Cacophanies from Metal on Dry Ice

Professional sound recordist Andy Aaron shares some sounds from his collection — various pieces of metal reacting with dry ice, with surprisingly varied results – for this installment of SoundClips.

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ROBERT SIEGEL, host:

Another kind of ice provides you very different kind of sound experience.

In our Soundclips feature today, we hear from a professional in the business of sound.

Mr. ANDY AARON (Resident, Ardsley, New York): My name is Andy Aaron. I live in Ardsley, New York. I record sounds for films. One of my favorite things to record is the sound of putting metal onto a chunk of dry ice.

(Soundbite of noise)

Mr. AARON: The metal start to contract and the dry ice starts to turn into gas and it makes this very angry kind of explosive sound. It's as if the two objects, the metal and the dry ice are fighting with each other. And what's interesting is that every time I try it with a different piece of metal or different size piece of dry ice it makes it completely different sound.

(Soundbite of noise)

Mr. AARON: I've used the sound in quite a few movies in different ways. The metal sounds like it's upset of being put next to something so cold. Sometimes it's almost musical. You can get a symphony of sounds coming out of the ice.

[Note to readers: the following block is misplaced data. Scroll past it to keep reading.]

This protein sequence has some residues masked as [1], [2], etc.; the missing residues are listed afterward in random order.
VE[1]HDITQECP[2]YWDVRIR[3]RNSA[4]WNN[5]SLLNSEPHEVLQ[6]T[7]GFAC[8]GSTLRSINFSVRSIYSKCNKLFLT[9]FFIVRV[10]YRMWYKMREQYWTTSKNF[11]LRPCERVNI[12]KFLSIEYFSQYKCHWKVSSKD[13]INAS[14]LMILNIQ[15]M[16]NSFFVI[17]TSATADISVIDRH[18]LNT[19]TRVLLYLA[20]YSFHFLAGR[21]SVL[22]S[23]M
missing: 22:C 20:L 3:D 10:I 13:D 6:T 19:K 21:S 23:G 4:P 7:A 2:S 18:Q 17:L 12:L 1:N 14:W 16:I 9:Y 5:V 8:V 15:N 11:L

(Soundbite of noise)

Mr. AARON: This is pressing a penny really hard into the ice.

(Soundbite of noise)

Mr. AARON: Here's a coin that's dancing on the ice. When it hits the ice, it just starts to vibrate from the cold.

(Soundbite of noise)

Mr. AARON: Here's a big forged steal wrench put down on dry ice.

(Soundbite of noise)

Mr. AARON: Here's a film reel made out of sheet metal touching dry ice.

(Soundbite of noise)

Mr. AARON: When I hear that, I want to say, R2, what are you doing here?

SIEGEL: He must love his work. Film sound recording artist Andy Aaron of Ardsley, a suburb of New York City. He is tossing metal objects onto dry ice.

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